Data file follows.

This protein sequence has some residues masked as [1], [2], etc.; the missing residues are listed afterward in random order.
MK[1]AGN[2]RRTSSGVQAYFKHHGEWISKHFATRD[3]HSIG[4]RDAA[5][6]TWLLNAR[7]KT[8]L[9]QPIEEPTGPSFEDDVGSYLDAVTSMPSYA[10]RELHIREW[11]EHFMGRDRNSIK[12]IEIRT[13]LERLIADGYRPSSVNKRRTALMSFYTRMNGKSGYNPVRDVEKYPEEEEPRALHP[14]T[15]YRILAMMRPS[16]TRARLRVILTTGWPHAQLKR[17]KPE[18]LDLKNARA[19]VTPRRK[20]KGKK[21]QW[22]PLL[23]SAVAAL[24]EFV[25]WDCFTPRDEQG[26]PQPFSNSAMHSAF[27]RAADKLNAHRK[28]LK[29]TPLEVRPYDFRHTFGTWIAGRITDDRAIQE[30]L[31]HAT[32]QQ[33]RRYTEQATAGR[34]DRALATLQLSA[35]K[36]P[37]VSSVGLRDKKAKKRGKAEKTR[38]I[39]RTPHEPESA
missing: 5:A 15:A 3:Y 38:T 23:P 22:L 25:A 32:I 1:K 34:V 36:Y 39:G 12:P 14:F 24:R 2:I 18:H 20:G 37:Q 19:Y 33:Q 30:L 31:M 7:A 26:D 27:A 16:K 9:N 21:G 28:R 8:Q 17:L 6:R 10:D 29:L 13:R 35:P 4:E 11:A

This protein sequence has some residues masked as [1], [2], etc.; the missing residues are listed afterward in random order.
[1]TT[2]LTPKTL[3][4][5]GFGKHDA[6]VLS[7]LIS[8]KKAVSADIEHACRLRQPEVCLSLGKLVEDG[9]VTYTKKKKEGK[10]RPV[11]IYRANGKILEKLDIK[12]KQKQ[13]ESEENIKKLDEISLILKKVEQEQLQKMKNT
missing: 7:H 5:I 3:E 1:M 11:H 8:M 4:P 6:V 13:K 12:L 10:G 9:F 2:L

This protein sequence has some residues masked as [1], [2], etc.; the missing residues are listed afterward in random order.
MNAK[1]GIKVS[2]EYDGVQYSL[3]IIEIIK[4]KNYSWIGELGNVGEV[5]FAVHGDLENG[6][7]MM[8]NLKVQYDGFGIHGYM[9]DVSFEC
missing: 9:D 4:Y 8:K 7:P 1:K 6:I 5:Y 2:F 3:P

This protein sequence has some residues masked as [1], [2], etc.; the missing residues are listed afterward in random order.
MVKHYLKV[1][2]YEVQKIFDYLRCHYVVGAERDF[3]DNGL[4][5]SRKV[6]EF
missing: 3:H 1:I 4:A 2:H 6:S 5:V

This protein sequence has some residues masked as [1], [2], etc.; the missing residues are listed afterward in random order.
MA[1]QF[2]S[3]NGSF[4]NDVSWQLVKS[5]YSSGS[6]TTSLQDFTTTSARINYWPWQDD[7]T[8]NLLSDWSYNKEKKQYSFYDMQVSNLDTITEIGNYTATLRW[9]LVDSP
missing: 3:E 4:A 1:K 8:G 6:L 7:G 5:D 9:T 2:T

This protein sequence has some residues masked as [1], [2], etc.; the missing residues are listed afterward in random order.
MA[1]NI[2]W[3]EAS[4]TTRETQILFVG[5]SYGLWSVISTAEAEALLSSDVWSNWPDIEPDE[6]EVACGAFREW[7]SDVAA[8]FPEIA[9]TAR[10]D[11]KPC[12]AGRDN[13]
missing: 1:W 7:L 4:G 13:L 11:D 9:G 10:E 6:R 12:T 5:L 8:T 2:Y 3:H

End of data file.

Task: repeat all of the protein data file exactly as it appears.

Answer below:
This protein sequence has some residues masked as [1], [2], etc.; the missing residues are listed afterward in random order.
MK[1]AGN[2]RRTSSGVQAYFKHHGEWISKHFATRD[3]HSIG[4]RDAA[5][6]TWLLNAR[7]KT[8]L[9]QPIEEPTGPSFEDDVGSYLDAVTSMPSYA[10]RELHIREW[11]EHFMGRDRNSIK[12]IEIRT[13]LERLIADGYRPSSVNKRRTALMSFYTRMNGKSGYNPVRDVEKYPEEEEPRALHP[14]T[15]YRILAMMRPS[16]TRARLRVILTTGWPHAQLKR[17]KPE[18]LDLKNARA[19]VTPRRK[20]KGKK[21]QW[22]PLL[23]SAVAAL[24]EFV[25]WDCFTPRDEQG[26]PQPFSNSAMHSAF[27]RAADKLNAHRK[28]LK[29]TPLEVRPYDFRHTFGTWIAGRITDDRAIQE[30]L[31]HAT[32]QQ[33]RRYTEQATAGR[34]DRALATLQLSA[35]K[36]P[37]VSSVGLRDKKAKKRGKAEKTR[38]I[39]RTPHEPESA
missing: 5:A 15:A 3:Y 38:T 23:P 22:L 25:A 32:I 1:K 34:V 36:Y 39:G 12:P 14:F 24:R 2:I 18:H 20:G 37:Q 19:Y 33:Q 30:L 31:M 7:A 26:D 27:A 16:K 9:N 21:G 28:R 8:Q 17:L 6:R 10:D 29:L 13:R 35:P 4:E 11:A

This protein sequence has some residues masked as [1], [2], etc.; the missing residues are listed afterward in random order.
[1]TT[2]LTPKTL[3][4][5]GFGKHDA[6]VLS[7]LIS[8]KKAVSADIEHACRLRQPEVCLSLGKLVEDG[9]VTYTKKKKEGK[10]RPV[11]IYRANGKILEKLDIK[12]KQKQ[13]ESEENIKKLDEISLILKKVEQEQLQKMKNT
missing: 7:H 5:I 3:E 1:M 11:H 8:M 4:P 6:V 13:K 12:L 10:G 9:F 2:L

This protein sequence has some residues masked as [1], [2], etc.; the missing residues are listed afterward in random order.
MNAK[1]GIKVS[2]EYDGVQYSL[3]IIEIIK[4]KNYSWIGELGNVGEV[5]FAVHGDLENG[6][7]MM[8]NLKVQYDGFGIHGYM[9]DVSFEC
missing: 9:D 4:Y 8:K 7:P 1:K 6:I 5:Y 2:F 3:P

This protein sequence has some residues masked as [1], [2], etc.; the missing residues are listed afterward in random order.
MVKHYLKV[1][2]YEVQKIFDYLRCHYVVGAERDF[3]DNGL[4][5]SRKV[6]EF
missing: 3:H 1:I 4:A 2:H 6:S 5:V

This protein sequence has some residues masked as [1], [2], etc.; the missing residues are listed afterward in random order.
MA[1]QF[2]S[3]NGSF[4]NDVSWQLVKS[5]YSSGS[6]TTSLQDFTTTSARINYWPWQDD[7]T[8]NLLSDWSYNKEKKQYSFYDMQVSNLDTITEIGNYTATLRW[9]LVDSP
missing: 3:E 4:A 1:K 8:G 6:L 7:G 5:D 9:T 2:T

This protein sequence has some residues masked as [1], [2], etc.; the missing residues are listed afterward in random order.
MA[1]NI[2]W[3]EAS[4]TTRETQILFVG[5]SYGLWSVISTAEAEALLSSDVWSNWPDIEPDE[6]EVACGAFREW[7]SDVAA[8]FPEIA[9]TAR[10]D[11]KPC[12]AGRDN[13]
missing: 1:W 7:L 4:G 13:L 11:D 9:G 10:E 6:R 12:T 5:L 8:T 2:Y 3:H